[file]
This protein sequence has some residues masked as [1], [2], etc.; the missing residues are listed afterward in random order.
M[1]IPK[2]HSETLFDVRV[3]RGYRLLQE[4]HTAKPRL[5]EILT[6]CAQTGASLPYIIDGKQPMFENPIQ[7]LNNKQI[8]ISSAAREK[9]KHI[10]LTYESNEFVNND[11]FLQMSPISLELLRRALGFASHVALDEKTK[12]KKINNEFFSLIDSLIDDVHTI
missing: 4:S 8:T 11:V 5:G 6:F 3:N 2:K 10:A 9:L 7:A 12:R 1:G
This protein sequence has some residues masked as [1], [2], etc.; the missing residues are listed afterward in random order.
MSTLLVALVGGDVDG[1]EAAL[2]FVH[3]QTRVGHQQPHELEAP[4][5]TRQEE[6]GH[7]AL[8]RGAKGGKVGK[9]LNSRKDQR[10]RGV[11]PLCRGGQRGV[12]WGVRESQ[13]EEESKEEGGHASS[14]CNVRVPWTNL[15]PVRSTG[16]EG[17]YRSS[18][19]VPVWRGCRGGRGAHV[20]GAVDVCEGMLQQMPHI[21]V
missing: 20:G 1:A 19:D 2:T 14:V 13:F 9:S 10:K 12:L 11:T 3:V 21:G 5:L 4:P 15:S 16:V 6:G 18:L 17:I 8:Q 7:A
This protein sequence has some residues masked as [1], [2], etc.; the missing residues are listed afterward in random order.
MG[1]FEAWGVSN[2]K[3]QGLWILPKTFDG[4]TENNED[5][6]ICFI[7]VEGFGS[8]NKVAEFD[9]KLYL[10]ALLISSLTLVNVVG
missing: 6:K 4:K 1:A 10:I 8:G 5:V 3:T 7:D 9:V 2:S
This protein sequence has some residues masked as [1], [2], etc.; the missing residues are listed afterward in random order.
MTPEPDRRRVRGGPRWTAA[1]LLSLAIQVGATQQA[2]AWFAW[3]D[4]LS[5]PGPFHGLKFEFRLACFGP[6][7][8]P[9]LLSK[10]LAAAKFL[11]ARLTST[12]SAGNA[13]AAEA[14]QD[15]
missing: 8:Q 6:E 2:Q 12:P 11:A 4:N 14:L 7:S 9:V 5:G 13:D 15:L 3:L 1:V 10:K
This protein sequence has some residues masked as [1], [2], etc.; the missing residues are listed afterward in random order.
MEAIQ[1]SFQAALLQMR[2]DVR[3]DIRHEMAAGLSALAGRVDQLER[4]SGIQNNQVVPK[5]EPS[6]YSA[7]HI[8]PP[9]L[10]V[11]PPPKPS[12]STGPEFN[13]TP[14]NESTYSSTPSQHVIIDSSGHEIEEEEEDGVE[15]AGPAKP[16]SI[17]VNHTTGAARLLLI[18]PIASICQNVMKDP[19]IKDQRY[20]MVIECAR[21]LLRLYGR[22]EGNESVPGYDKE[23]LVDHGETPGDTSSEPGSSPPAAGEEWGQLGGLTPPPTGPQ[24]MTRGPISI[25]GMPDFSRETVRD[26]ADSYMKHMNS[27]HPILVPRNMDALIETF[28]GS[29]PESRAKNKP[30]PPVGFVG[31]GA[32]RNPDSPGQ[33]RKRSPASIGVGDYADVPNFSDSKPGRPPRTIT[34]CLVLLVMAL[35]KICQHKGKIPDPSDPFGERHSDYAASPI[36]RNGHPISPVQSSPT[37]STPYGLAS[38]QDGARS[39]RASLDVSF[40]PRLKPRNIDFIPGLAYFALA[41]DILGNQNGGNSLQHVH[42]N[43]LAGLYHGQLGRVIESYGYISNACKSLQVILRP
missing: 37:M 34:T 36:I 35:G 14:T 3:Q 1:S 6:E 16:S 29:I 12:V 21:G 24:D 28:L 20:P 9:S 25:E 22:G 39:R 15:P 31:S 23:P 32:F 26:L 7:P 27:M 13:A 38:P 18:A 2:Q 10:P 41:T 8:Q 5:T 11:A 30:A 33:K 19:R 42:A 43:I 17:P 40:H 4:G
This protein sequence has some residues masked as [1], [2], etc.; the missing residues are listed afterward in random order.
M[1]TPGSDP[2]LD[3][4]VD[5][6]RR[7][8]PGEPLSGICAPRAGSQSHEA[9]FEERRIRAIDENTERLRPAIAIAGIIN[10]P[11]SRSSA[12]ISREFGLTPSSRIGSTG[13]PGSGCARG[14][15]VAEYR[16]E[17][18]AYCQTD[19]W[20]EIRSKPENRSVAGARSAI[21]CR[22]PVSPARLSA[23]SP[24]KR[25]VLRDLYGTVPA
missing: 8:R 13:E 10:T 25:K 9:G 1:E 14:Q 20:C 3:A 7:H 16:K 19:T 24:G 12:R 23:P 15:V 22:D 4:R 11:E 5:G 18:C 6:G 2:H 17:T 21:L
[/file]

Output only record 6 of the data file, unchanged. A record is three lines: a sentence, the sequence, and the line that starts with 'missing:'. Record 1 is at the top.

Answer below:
This protein sequence has some residues masked as [1], [2], etc.; the missing residues are listed afterward in random order.
M[1]TPGSDP[2]LD[3][4]VD[5][6]RR[7][8]PGEPLSGICAPRAGSQSHEA[9]FEERRIRAIDENTERLRPAIAIAGIIN[10]P[11]SRSSA[12]ISREFGLTPSSRIGSTG[13]PGSGCARG[14][15]VAEYR[16]E[17][18]AYCQTD[19]W[20]EIRSKPENRSVAGARSAI[21]CR[22]PVSPARLSA[23]SP[24]KR[25]VLRDLYGTVPA
missing: 8:R 13:E 10:T 25:K 9:G 1:E 14:Q 20:C 3:A 7:H 16:K 19:T 24:G 12:R 23:P 15:V 22:D 4:R 11:E 5:G 18:C 6:G 2:H 17:T 21:L